“The show is quieter than last year,” he said. “There are not that many premium stores here, which tells me more retailers are shopping locally in their respective countries.”

Despite the woes, several premium denim labels are achieving significant growth.

“In Europe, we’re 100 percent ahead of last year and it’s the same in Canada, Australia and the U.S.,” Spielberg said. “If you have the right product, you’re outside the bubble of economic conditions.”

Deepak Gayadin, executive vice president of North American sales at G-Star, said, “We’ve had an amazing season and our reorders for 2008 have doubled.”

For spring, G-Star is moving away from vintage looks and focusing on natural worn-in styles and lighter washes.

“We’re moving away from stiffness,” said Gayadin, adding that fits are more comfort-conscious and the hot new silhouette is a dressier chino.

G-Star used the show to showcase its first nondenim line, called Raw Correct, a tailored 40-piece collection featuring outerwear, suits, dresses, skirts, hoodies and knits in luxury fabrics such as cashmere, silk and leather. Set to launch in January, the line’s price points will start at $50 for T-shirts and reach as high as $200 for jackets.

The line will be important for the U.S., where the brand operates 120 franchised stores, with an additional 50 planned by yearend. Units will open in New York’s SoHo neighborhood by September and in Miami by Thanksgiving. Plans are under way for stores in Los Angeles, Santa Monica, Calif., Las Vegas and midtown Manhattan.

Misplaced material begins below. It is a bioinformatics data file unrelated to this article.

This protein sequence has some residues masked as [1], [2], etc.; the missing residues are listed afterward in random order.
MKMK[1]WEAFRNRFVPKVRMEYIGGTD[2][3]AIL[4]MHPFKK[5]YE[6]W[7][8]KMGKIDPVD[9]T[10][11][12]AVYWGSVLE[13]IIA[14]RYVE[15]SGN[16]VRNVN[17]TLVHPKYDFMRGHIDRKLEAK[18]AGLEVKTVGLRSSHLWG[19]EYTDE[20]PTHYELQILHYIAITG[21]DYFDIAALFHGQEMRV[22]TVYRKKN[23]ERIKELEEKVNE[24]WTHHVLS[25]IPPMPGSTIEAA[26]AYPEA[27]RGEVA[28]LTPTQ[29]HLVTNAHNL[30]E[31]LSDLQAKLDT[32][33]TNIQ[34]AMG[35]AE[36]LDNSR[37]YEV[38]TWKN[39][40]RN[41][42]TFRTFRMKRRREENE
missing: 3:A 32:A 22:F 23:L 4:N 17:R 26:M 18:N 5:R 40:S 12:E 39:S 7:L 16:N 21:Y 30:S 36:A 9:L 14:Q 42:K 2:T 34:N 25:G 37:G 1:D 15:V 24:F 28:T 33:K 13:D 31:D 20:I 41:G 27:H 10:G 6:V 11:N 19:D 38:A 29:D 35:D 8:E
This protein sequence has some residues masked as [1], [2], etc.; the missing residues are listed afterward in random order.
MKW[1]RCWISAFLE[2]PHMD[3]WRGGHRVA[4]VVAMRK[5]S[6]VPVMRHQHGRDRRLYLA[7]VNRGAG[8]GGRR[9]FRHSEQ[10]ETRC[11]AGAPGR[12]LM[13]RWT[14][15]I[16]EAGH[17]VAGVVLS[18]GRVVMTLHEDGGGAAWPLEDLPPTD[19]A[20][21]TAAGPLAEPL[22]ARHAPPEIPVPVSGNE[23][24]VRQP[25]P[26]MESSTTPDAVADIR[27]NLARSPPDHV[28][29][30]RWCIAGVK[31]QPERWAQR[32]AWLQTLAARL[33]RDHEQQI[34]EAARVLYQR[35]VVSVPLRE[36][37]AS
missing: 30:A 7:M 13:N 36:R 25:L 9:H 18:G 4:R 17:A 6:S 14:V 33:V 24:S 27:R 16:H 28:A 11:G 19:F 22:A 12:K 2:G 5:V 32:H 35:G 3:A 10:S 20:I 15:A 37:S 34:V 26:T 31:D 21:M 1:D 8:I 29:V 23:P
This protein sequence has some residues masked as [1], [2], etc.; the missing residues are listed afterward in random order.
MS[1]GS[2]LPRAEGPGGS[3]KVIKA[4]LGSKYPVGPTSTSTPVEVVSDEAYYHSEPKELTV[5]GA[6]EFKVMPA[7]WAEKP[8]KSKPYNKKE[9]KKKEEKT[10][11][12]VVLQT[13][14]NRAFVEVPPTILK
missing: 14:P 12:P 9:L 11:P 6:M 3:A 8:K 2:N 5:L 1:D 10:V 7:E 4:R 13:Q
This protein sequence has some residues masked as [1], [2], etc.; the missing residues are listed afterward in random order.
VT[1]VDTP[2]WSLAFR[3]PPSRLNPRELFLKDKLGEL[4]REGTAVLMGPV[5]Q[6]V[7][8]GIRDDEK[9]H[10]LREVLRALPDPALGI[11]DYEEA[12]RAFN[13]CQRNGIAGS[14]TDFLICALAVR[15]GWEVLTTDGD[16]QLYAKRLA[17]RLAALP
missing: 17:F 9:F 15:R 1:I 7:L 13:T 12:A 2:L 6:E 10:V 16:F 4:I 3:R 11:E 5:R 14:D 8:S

Denim companies placed emphasis on growing their global market share by opening their own branded stores.

“Their role is to drive revenue and profit, and they represent a window to the world for us,” said You Nguyen, senior vice president and creative director of Levi’s. “We will continue to roll out new stores and renovate existing locations well into next year.”

Levi’s aims to have between 550 and 600 retail units by yearend.

Custodio Dalmau, co-owner of Custo Barcelona, also has significant retail expansion on tap. The company plans to open stores in Honolulu, San Diego, Miami’s South Beach and a third store in New York by October, giving it 18 U.S. locations. Additional openings include 22 franchised shops in Kuwait, Saudi Arabia and the United Arab Emirates by the end of next year. Seven locations in Brazil are pending, he said.

Nguyen said the impact of rising food and energy costs that have affected the U.S. market are beginning to be felt in Europe.

“From a European perspective, it hasn’t hit us like the rest of the world, but we do sense a definite slowdown, particularly in the south of Europe,” he said.

Levi’s spring styles focus on sun-drenched colors. Key silhouettes include short shorts under a sleeveless duster coat, pants with exaggerated flare and baby-doll dresses over cropped jeans for what Nguyen called “a more street-driven contemporary denim look.”